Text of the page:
• Thai streetfood

    Thai streetfood

  • Puff pastry cheese sticks

    Puff pastry cheese sticks

  • Fusion curry chicken

    Fusion curry chicken

  • Poppy seed strudel

    Poppy seed strudel

  • Vietnamese sandwich seller

    Vietnamese sandwich seller

Vietnamese street food story - Bun Rieu - crab cake soup with noodles

motorbike mayhem in the streets of Hanoi
motorbike mayhem in the streets of Hanoi
Back from our holiday in Vietnam. What a trip, what a country. While the memories still lingering in my mind, I want to write about my absolute favorite from this trip. Bun Rieu - a soup made with tomatoes, fresh noodles and crab cakes. While I am normally not so much a seafood fan, this soup has just got it all and got to be my absolute favorite thing among all the other amazing dishes that I ate + discovered on my trip. Strange enough i got to know and learned to love this soup on a street vendor's stand

Bun Rieu street seller's stall
Bun Rieu street seller's stall, good things come in small packages
The street stand in itself is an amazing enterprise. It consists of a propane gas powered cooker, a big pot with the precooked stock, the ingredients (such as the crab cake, tofu, you can order an additional serving of Vietnamese ham and last but not least an extra small bowl of fresh herbs*), chopsticks, bowls, cups and other cooking utensils. Everything, that the vendor will use during the business hours, can be assembled easily and conveniently at the end of the day in a small bundle.Then the vendor takes his / her small bundle and packs it on his motorbike to drive home where he / she will be most likely busy making another day's serving of the fresh soup.

 *Those fresh herbs are served with almost every dish that we ordered. I think they mainly consist of freshly collected Thai Basil, Vietnamese Mint, Coriander and Banana flowers. You will get a full bowl full of these fresh herbs with every meal and it is up to you to add as many of them as you like. If I ever decide to cook anything Vietnamese, I think I will already fail because I will not be able to buy any of those herbs over here.

I had the soup early in the morning and the fresh and savory taste of it knocked my right of my feet. Now, don't get me wrong, I did taste a good amount of deliciously tasting soups in my lifetime. Just to name two of my all time favorites, there is the the Indonesian Baso soup, a spicy soup with beef balls (they say that yet another important personality shares this love of Baso with me and that is Mr. Obama), another one is the famous Thai Tom Ka Gai soup, which is a hot and spicy chicken soup with coconut milk. Now I am not sure what it was that made me fall in love with this soup but the first morning, right there around 10.34 am, I fell in love with the Bun Rieu.

While sitting on a teeny tiny little plastic chair ( honestly, those chairs have not been built with the average European body in mind), which was built with the purpose of the chairs being easy to transport on a motorbike and keeping a normal sized ass for an average of 10 minutes (time you need to devour the soup) 30 centimeters above of a really dirty road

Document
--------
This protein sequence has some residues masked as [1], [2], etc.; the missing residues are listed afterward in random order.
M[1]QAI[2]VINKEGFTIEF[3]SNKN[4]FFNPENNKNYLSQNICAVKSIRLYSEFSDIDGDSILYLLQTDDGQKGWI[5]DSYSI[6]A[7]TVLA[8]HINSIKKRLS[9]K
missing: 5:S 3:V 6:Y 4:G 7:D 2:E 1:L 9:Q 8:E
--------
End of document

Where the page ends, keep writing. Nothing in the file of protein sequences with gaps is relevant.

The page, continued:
dirty streets of Hanoi, wet market on a rainy day
dirty streets of Hanoi, wet market on a rainy day
while myriads of loud motorbikes passing by you, creating an infernal noise carpet while all this is happening around you, your focus is zooming in slowly onto the star of the show, the soup.

Fresh bowl of delicious Bun Rieu at the street side
Fresh bowl of delicious Bun Rieu at the street side
and you remark that this stuff is so good, that it makes you forget where you are. It makes you forget the buzzing noise of the street activities, the endless sound of the horns of the motorbikes (a Vietnamese born German friend told me once that Saigon is know to be the "horn-y city of Asia" - once you are there, this makes perfect sense to you). It makes you forget the dirty street full of trash and the contents of the local trash bins, a street that is populated by cockroaches, rats (which you mostly see in the middle of night), cats and dogs (at least those ones, that are not being served up in the little street stall just right in your back) and all you can think of right there and then is the complex and full flavors of this soup. What a bliss.

I will definitely try and get the recipe for this soup, so keep watching this space. Even if my bets are on that I will never ever be able to cook the soup as good as the lady from this street stand could do (already I will have a hard time finding all the ingredients), I will still give it a try. And never forget what Martin Yan used to say: If Yan can cook, so can you! (though I am not sure if he ever cooked the Bun Rieu before).

Anyway, for now,  enjoy feasting with your eyes and stay tuned for the recipe to pop up on my blog, hopefully soon.


  1. This is also one of my favourite Vietnamese dishes. All in all, we went back 3 times to have the Bun Rieu from the same lady. She is also very generous with the serving and happy to add more soup, tofu, etc for the customers, hehehe ;-) Well written Bro!

  2. Just to hear about it......... mmmmmm... Very nice written Thomas! Can't wait to read more! :-) Your friend from Ecuador. ELENA LOPEZ

  3. Wait till i will write about my holiday in Ecuador :) haha...